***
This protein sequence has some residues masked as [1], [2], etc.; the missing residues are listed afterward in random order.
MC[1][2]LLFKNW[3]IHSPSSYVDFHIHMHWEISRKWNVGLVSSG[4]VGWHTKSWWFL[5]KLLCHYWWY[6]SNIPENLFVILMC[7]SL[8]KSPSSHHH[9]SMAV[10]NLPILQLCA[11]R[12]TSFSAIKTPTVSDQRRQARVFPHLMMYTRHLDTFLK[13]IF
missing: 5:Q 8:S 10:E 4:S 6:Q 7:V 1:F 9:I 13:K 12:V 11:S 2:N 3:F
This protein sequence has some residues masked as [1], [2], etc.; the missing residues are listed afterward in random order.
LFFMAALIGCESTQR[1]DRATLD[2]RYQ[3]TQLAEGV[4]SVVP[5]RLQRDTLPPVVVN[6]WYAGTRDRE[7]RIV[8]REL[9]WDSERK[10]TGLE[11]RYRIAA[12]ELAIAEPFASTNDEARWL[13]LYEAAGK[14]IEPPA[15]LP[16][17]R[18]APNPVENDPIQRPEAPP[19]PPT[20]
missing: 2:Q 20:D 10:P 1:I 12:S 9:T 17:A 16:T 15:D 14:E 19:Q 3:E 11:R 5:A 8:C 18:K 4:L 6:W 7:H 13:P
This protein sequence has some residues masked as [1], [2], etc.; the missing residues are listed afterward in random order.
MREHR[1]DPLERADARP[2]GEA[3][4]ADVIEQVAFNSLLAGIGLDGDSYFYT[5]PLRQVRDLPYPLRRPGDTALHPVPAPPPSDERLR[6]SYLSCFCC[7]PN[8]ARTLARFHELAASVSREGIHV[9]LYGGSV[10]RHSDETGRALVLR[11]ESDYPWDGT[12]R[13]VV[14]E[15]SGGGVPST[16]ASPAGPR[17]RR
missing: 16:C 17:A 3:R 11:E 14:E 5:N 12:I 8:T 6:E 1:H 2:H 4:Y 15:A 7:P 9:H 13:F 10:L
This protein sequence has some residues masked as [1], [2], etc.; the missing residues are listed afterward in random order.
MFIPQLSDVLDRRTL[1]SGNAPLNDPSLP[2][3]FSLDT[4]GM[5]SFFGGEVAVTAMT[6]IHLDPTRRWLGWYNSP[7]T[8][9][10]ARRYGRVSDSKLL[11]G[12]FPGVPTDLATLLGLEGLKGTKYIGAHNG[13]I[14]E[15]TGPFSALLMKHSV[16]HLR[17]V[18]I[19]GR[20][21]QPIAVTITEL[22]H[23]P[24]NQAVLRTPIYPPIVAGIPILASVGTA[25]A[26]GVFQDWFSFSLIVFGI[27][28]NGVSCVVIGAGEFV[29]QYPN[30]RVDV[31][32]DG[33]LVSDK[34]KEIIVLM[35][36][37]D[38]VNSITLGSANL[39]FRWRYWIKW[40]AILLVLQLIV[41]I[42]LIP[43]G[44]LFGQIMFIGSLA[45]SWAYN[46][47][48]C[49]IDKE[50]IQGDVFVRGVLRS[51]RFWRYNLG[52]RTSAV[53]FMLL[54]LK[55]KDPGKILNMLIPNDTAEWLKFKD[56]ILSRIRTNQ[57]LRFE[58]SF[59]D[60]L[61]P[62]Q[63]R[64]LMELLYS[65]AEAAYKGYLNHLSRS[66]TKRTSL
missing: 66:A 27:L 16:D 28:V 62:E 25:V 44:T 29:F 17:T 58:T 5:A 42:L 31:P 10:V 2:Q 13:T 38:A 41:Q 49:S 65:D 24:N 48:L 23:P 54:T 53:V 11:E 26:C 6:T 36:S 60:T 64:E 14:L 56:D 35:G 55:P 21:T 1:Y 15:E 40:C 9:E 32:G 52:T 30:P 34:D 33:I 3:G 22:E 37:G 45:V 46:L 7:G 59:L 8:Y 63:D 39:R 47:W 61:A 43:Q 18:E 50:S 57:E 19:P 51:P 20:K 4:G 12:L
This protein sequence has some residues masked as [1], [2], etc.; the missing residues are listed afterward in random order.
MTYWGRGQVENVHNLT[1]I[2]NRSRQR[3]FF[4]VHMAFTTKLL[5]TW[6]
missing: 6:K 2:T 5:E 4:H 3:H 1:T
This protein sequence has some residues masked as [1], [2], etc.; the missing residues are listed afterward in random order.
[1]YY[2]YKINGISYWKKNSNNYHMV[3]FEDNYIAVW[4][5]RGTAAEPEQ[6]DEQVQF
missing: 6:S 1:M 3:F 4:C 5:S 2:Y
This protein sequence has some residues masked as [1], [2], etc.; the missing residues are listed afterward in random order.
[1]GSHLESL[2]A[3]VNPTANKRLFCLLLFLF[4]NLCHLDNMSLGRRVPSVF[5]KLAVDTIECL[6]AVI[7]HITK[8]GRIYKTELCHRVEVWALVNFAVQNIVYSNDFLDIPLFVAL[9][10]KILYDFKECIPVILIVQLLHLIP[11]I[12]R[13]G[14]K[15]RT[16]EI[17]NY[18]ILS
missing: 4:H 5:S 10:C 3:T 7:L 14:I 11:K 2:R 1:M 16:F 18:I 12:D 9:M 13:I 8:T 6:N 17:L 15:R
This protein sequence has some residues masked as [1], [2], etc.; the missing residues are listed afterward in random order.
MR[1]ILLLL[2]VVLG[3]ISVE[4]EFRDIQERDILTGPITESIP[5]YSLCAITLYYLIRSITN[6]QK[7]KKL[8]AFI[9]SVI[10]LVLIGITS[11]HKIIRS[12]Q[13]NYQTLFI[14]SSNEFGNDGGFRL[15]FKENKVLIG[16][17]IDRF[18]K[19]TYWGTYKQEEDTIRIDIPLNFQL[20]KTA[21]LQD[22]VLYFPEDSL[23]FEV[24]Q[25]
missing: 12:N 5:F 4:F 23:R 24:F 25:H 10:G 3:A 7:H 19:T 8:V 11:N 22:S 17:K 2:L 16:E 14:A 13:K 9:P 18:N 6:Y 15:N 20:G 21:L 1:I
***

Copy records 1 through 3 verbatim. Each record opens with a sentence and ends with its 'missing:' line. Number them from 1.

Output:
This protein sequence has some residues masked as [1], [2], etc.; the missing residues are listed afterward in random order.
MC[1][2]LLFKNW[3]IHSPSSYVDFHIHMHWEISRKWNVGLVSSG[4]VGWHTKSWWFL[5]KLLCHYWWY[6]SNIPENLFVILMC[7]SL[8]KSPSSHHH[9]SMAV[10]NLPILQLCA[11]R[12]TSFSAIKTPTVSDQRRQARVFPHLMMYTRHLDTFLK[13]IF
missing: 5:Q 8:S 10:E 4:S 6:Q 7:V 1:F 9:I 13:K 12:V 11:S 2:N 3:F
This protein sequence has some residues masked as [1], [2], etc.; the missing residues are listed afterward in random order.
LFFMAALIGCESTQR[1]DRATLD[2]RYQ[3]TQLAEGV[4]SVVP[5]RLQRDTLPPVVVN[6]WYAGTRDRE[7]RIV[8]REL[9]WDSERK[10]TGLE[11]RYRIAA[12]ELAIAEPFASTNDEARWL[13]LYEAAGK[14]IEPPA[15]LP[16][17]R[18]APNPVENDPIQRPEAPP[19]PPT[20]
missing: 2:Q 20:D 10:P 1:I 12:S 9:T 17:A 16:T 15:D 14:E 19:Q 3:E 11:R 5:A 8:C 18:K 4:L 6:W 7:H 13:P
This protein sequence has some residues masked as [1], [2], etc.; the missing residues are listed afterward in random order.
MREHR[1]DPLERADARP[2]GEA[3][4]ADVIEQVAFNSLLAGIGLDGDSYFYT[5]PLRQVRDLPYPLRRPGDTALHPVPAPPPSDERLR[6]SYLSCFCC[7]PN[8]ARTLARFHELAASVSREGIHV[9]LYGGSV[10]RHSDETGRALVLR[11]ESDYPWDGT[12]R[13]VV[14]E[15]SGGGVPST[16]ASPAGPR[17]RR
missing: 16:C 17:A 3:R 11:E 14:E 5:N 12:I 8:T 6:E 1:H 2:H 4:Y 15:A 7:P 9:H 13:F 10:L